Outline and evaluate the ethological explanation of aggression (16 marks)
In his book, On Aggression, Lorenz (1966) stressed that as humans are animals and therefore show similar behaviour to other animals, his ethological research could be generalised onto humans as part of the evolutionary approach to explaining human aggression. Lorenz proposed four main driving forces behind the behaviour of any animal: fear, hunger, reproduction and aggression. He said that aggression could only occur within a species, and not between separate species and that the functions of aggression to ensure sexual selection of the fittest and strongest, to ensure survival of the young, and to distribute species evenly into territories.
Most notably, Lorenz formulated the idea of ritualised aggression – the showing of aggression as assertion of power and maintenance of status. He agreed with the earlier work of Craig (1921), who said that ritualised aggression usually meant the display of aggression but not actual violence. Here, however, Lorenz’s work meets criticism. If animal behaviour can be applied to humans, then ritualised aggression should be too. But, as news stories and history will tell us, human aggression is often not at all ritualised and violent acts are committed for no good reason at all. It appears that here is a major behavioural difference between humans and the rest of the animal kingdom and Lorenz’s ethological cannot hope to give us a full picture of why this is.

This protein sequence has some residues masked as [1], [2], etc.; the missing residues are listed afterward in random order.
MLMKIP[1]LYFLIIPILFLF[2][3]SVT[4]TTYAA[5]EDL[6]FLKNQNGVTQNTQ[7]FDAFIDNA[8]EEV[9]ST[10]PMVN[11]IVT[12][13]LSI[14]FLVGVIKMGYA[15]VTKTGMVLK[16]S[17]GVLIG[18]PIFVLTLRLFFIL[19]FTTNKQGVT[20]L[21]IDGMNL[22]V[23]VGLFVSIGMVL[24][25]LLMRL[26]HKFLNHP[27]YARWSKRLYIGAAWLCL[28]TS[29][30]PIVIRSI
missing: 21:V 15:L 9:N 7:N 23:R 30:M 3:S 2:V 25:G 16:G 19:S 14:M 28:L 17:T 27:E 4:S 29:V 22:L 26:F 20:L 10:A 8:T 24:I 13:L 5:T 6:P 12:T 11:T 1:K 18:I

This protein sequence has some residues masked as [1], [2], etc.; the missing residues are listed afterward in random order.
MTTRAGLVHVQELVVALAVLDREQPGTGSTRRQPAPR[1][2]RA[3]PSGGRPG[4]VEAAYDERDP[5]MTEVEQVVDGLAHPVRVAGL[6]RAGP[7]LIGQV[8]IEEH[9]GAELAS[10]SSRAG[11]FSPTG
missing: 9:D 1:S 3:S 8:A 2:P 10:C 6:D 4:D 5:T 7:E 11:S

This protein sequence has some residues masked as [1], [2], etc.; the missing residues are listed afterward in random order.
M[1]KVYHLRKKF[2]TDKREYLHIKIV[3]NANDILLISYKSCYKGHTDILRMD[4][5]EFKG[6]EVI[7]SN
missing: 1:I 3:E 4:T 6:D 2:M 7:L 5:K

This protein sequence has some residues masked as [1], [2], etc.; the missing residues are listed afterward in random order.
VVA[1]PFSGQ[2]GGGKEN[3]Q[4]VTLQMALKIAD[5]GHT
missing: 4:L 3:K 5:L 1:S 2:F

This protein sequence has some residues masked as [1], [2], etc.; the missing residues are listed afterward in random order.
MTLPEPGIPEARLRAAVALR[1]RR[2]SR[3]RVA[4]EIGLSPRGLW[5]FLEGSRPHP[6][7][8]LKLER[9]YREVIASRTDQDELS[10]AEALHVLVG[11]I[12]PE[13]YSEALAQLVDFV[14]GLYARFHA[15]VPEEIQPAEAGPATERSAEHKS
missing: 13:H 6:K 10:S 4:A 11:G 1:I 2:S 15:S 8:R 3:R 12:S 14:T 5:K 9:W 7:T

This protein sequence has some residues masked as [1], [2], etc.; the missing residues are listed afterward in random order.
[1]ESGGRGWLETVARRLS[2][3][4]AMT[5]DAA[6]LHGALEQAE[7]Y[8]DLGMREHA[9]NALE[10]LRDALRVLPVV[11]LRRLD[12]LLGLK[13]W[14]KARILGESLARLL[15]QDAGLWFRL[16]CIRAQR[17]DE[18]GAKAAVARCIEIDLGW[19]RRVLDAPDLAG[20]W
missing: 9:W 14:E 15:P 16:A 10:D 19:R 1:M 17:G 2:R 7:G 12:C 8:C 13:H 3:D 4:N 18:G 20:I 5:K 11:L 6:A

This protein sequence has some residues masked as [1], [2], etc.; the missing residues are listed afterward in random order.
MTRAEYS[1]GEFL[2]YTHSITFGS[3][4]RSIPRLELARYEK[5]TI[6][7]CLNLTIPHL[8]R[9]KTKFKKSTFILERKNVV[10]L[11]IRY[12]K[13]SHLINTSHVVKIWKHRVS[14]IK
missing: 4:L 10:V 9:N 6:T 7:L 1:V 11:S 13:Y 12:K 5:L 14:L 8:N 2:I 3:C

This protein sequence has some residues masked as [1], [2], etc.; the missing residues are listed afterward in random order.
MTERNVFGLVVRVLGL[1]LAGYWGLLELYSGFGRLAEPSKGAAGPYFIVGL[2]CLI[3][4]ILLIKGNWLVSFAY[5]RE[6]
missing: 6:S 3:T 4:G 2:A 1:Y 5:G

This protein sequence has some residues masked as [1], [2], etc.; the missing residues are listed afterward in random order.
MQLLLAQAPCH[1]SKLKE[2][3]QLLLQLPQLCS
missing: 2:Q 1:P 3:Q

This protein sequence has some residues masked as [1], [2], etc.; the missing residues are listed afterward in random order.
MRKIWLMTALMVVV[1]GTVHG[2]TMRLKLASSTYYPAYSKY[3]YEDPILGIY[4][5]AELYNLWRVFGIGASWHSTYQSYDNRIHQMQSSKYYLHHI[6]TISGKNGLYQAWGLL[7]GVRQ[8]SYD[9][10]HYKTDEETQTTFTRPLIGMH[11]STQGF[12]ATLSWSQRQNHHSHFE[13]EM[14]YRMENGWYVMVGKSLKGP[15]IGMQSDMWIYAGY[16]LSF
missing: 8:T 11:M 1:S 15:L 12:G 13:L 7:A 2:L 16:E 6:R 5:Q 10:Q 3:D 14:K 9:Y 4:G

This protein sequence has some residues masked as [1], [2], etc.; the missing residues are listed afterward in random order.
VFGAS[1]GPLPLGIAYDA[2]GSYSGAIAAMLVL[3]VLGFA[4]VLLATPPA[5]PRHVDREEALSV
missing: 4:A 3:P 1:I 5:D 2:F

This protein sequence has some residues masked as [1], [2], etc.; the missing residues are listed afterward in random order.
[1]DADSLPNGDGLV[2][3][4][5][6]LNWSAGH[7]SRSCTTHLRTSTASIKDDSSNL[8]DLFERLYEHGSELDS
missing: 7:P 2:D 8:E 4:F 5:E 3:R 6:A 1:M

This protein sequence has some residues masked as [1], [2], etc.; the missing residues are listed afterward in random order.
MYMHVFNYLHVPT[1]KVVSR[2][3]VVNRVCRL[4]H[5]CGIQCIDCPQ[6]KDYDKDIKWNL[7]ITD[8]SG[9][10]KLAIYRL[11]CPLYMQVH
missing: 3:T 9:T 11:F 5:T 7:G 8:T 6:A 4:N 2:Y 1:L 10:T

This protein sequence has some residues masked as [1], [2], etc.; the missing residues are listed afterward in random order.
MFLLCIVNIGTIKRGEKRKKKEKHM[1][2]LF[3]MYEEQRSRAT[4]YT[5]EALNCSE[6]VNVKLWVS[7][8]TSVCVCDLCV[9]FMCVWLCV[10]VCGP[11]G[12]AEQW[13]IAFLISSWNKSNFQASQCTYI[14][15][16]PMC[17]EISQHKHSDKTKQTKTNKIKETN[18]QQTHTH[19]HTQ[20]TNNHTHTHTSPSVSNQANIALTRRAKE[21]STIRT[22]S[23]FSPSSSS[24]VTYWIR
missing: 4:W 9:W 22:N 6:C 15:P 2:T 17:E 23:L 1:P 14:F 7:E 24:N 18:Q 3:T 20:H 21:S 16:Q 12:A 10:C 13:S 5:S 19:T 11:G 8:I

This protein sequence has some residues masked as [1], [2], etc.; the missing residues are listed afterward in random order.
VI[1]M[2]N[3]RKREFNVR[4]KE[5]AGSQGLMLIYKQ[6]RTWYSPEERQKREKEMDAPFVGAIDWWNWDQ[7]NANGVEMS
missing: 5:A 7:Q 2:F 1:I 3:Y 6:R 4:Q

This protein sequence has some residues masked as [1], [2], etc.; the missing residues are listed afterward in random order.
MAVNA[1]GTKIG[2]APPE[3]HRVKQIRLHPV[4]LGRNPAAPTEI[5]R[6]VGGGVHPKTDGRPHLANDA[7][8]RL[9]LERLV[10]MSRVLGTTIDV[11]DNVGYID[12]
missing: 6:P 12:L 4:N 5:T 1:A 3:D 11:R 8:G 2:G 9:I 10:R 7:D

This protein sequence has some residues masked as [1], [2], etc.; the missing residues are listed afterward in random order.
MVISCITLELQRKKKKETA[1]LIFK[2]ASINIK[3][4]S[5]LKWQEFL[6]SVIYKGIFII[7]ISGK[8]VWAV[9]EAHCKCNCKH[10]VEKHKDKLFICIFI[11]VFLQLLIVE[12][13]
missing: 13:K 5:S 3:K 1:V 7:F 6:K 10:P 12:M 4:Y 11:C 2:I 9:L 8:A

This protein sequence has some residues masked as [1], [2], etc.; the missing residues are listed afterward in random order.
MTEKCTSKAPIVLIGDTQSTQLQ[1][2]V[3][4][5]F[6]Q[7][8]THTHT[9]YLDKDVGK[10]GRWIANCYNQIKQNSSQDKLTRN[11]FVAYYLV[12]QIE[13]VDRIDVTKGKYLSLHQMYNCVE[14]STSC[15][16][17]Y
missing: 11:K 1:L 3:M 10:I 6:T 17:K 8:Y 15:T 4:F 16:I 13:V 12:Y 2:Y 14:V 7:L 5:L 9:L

Morris (1990) declared that there is a high level of restraint in animals and Gross (1988) proposed “appeasement tactic” from his research on the behaviour of jackdaws. It has been argued that as we have evolved and our technology and weaponry likewise, we have become insensitive to the appeasement tactic. Weaponry these days means that attackers are often not close to their attacks, so appeasement tactics or distress signals are not registered and it is easier to distance oneself from the aggressive acts being carried out. This has been applied to modern day terrorism by Tinbergen, who said that a terrorist that might be...